Despite recent struggles, some experts see brighter days ahead for emerging markets stocks.
Since losing approximately half their value during the recent recession, emerging markets stocks have generally recovered much of their value. But this asset class has clearly been the laggard of the ongoing recovery; emerging markets stocks have paced far behind equities of developed markets — most notably the U.S. — over the last several years.
Despite the disappointing performance since 2009, the long-term outlook for this asset class remains bright — at least in the eyes of several respected experts. Most long-term forecasts list emerging market stocks as the most promising asset class, with expectations of beating both stocks from the U.S. and other developed markets over an extended period of time.
Rick Ferri’s 30-Year Returns
In his 2015 version of this long-term forecast, Portfolio Solutions founder Rick Ferri projects a 9 percent annual return (including 2 percent inflation) for all emerging markets stocks. This is the highest projected return among the 18 asset classes he includes in his projection, beating out U.S. large-cap stocks (7 percent) and developed market stocks (7.4 percent).
Data Source: RickFerri.com
Research Affiliates 10-Year Returns
Research Affiliates, the firm responsible in part for the smart beta boom, updates long-term return projections on a quarterly basis. Similarly, this research firm expects emerging market stocks to deliver returns above those of developed economies. In this case, however, the expected outperformance relative to the U.S. and developed market stocks are much more significant; Research Affiliates anticipates that emerging markets equities will deliver an additional 650 basis points annually over large-cap U.S. equities.
Data Source: Research Affiliates
J.P. Morgan Long-Term Returns
J.P. Morgan publishes an annual report outlining its long-term return assumptions, along with all the data that goes into the calculations. The asset manager similarly expects emerging markets stocks to lead the way going forward, beating large-cap U.S. stocks by 225 basis points annually.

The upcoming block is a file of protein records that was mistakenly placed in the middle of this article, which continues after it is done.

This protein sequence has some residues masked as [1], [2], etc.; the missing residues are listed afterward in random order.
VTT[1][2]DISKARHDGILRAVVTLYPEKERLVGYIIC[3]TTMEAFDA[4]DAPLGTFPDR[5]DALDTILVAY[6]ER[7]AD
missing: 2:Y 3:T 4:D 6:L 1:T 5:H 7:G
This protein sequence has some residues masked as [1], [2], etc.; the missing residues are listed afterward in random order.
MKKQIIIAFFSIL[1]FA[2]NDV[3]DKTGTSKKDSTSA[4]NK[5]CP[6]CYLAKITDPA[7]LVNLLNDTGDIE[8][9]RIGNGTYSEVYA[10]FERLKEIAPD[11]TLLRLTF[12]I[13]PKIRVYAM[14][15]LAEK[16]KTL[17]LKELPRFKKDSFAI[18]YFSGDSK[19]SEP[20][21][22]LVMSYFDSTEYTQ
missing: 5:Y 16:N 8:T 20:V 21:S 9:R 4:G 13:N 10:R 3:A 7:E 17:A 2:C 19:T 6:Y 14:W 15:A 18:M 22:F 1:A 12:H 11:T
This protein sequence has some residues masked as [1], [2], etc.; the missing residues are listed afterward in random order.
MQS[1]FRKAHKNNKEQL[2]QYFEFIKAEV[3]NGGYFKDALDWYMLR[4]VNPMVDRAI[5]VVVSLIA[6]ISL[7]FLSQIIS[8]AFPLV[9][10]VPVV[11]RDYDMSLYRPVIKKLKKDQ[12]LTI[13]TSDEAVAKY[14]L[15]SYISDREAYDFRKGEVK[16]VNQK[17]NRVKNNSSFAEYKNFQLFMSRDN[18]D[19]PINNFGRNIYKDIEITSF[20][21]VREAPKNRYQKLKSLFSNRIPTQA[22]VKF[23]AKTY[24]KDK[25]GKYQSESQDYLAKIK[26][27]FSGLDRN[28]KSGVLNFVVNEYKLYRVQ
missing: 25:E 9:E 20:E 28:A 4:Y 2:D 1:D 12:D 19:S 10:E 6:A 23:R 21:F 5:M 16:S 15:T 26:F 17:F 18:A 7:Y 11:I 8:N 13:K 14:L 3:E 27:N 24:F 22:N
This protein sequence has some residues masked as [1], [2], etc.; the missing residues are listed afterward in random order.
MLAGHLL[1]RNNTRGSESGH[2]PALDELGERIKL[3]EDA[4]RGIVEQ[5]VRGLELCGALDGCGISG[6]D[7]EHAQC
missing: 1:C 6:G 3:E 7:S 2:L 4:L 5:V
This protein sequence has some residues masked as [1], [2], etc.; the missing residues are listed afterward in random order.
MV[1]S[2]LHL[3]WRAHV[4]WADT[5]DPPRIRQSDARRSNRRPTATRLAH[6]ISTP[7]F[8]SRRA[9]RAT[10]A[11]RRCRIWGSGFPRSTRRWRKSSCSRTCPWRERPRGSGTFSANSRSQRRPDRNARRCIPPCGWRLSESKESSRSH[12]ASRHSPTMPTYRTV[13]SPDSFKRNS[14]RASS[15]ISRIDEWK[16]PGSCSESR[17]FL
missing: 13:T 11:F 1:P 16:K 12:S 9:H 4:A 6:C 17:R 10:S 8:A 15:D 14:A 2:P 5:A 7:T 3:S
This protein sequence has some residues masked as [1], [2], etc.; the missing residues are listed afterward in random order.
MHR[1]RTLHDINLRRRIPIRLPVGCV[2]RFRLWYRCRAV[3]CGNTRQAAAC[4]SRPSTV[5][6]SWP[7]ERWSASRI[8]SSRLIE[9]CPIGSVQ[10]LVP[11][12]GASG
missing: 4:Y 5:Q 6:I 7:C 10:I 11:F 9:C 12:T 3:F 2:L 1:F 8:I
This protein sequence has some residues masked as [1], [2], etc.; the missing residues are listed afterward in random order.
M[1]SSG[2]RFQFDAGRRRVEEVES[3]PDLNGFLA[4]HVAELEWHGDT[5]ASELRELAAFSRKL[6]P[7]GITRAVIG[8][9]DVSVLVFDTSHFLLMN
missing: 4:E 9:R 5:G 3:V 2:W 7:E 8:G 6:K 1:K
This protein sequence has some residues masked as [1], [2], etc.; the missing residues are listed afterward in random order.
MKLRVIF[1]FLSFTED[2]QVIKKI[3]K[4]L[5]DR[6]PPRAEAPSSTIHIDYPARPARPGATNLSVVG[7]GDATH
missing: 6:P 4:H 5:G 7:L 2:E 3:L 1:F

Data Source: J.P. Morgan Asset Management
So why exactly do the forecasts presented above expect emerging markets to lead the way in terms of returns over the long term? While each set of returns is backed by a proprietary, nuanced set of assumptions and data, there are some common themes. The simple explanation for the rosy outlook is that emerging markets stocks are cheap, especially compared to U.S. equities. Low valuations — especially when coupled with meaningful growth potential — generally indicate the potential for significant long-term price appreciation.
The following table shows several valuation metrics for the U.S. alongside the BRIC economies of Brazil, Russia, India, and China.
Data Source: Star Capital. CAPE = Cyclically Adjusted Price-to-Earnings Ratio.
Using the CAPE or Schiller P/E ratio, U.S. stocks are at one of their most expensive levels ever; only in 1929, 2000, and 2007 was this metric higher than its current level. But valuations in many emerging markets are much more reasonable, resulting in expectations that more upside potential remains in those economies.
According to an expected return calculation using CAPE ratios, several emerging economies are expected to deliver the strongest annual returns going forward:
Data Source: Guru Focus
The U.S. comes in nearly at the bottom of this list, with a paltry 0.1 percent expected annual return. Several other developed markets, such as Japan (0.7 percent) and Germany (0.5 percent), help to bring up the rear.
The presence of emerging markets atop a list of expected asset class returns is, of course, no guarantee that such results will actually occur. Many experts anticipated that emerging markets would have led the way higher during the recent recovery, and countless calls of a change in leadership have been made throughout the rally. So far, they’ve all been premature. But despite the recent struggles, these forecasts can serve as reminders of the potential this asset class has to enhance performance over the long term.
Featured image credit: Sam Valadi
About the Author: Michael Johnston
Michael Johnston is senior analyst for All Emerging Markets, and also serves as COO of parent company Poseidon Financial. His investment expertise has been featured in The Wall Street Journal, Barron’s, and USA Today, among other publications. He resides in Chicago.